U.S. Supreme Court rules LGBTQ rights are protected by federal employment law

June 28, 2020

Earlier this month, the U.S. Supreme Court ruled in a landmark 6-3 decision that the rights of LGBTQ people are protected from employment discrimination.

The case involved three separate lawsuits that were consolidated into one. Two of the cases arose from the termination of two male gay employees working for separate companies and the third arose following the termination of a transgender female.

It tested whether federal law protections apply to lesbian, gay, bisexual and transgender workers.

All three sued for employment discrimination under Title VII of the Civil Rights Act of 1964, which makes it an unlawful employment practice for an employer, which has 15 or more workers, to:

  • fail, refuse to hire or to discharge any individual that discriminates against any individual with respect to his or her compensation, terms, conditions or privileges of employment because of such individual’s race, color, religion, sex, or national origin; or
  • to limit, segregate or classify employees or applicants for employment in any way which would deprive or tend to deprive any individual of employment opportunities or otherwise adversely affect his or her status as an employee, because of such individual’s race, color, religion, sex, or national origin.

The law further defines “because of sex” to include “on the basis of sex” which includes but is not limited to on the basis of “pregnancy, childbirth, or related medical conditions; and women affected by pregnancy, childbirth, or related medical conditions shall be treated the same for all employment-related purposes…”

The question before the Supreme Court was whether Congress also intended the term “because of sex” to include protecting individuals based on their sexual orientation and/or gender identity.

The Supreme Court had previously ruled in 1989 that discrimination based on gender stereotyping was protected under Title VII of the Civil Rights Act.

Writing for the majority was Neil Gorsuch, who was President Donald Trump’s first nominee for the high court.

Gorsuch wrote: “Today, we must decide whether an employer can fire someone simply for being homosexual or transgender. The answer is clear. An employer who fires an individual for being homosexual or transgender fires that person for traits or actions it would not have questioned in members of a different sex. Sex plays a necessary and undisguisable role in the decision, exactly what Title VII forbids.”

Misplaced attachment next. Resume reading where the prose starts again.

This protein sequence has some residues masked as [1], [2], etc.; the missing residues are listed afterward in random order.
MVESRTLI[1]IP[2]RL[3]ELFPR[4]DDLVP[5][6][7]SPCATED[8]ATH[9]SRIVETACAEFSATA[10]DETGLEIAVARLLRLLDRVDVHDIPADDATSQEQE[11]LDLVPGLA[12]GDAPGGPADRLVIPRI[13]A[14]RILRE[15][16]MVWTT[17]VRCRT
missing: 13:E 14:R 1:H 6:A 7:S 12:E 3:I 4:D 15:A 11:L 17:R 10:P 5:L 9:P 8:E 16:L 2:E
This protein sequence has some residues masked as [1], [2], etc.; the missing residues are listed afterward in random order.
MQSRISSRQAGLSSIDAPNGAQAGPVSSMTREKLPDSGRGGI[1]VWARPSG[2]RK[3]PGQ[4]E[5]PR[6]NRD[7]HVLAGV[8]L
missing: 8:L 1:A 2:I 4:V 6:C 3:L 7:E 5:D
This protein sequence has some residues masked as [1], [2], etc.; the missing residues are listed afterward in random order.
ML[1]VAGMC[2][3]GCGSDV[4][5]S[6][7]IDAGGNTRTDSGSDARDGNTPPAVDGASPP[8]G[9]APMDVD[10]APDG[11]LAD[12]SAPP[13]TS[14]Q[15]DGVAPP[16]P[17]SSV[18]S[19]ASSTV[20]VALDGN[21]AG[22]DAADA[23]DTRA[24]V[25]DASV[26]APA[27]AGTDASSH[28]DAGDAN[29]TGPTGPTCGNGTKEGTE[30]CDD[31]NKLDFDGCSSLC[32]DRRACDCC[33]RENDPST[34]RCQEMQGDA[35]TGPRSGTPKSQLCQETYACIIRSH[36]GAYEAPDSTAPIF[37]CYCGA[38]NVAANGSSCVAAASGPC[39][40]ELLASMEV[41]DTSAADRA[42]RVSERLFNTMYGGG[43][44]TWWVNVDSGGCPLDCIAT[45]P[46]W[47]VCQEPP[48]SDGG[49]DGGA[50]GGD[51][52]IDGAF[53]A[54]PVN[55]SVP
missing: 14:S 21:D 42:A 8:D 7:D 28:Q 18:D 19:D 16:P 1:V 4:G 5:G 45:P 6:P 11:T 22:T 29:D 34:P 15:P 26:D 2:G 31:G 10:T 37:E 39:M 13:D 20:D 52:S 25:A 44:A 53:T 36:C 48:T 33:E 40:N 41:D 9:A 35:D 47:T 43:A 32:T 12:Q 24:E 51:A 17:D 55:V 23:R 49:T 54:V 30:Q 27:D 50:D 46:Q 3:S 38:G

“Those who adopted the Civil Rights Act might not have anticipated their work would lead to this particular result. Likely, they weren’t thinking about many of the Act’s consequences that have become apparent over the years, including its prohibition against discrimination on the basis of motherhood or its ban on the sexual harassment of male employees. But the limits of the drafters’ imagination supply no reason to ignore the law’s demands. When the express terms of a statute give us one answer and extratextual considerations suggest another, it’s no contest. Only the written word is the law, and all persons are entitled to its benefit.”

Based on this ruling, employers, including private, public and nonprofit, cannot discriminate against individuals based on these protected characteristics if they employ 15 or more workers.

Effective July 1, a new Virginia law also will prohibit discrimination in public and private employment and housing, among other things.

For more than a decade, Congress had made multiple failed attempts to pass legislation that would have guaranteed these rights.

Employers should have already been providing these protections to applicants and employees through their policies and practices.

Employers should articulate expectations that all workers be treated consistent with the law, including protecting members of the LGBTQ community from discrimination and harassment. This expectation should be shared to employees from management through policy, training and practice.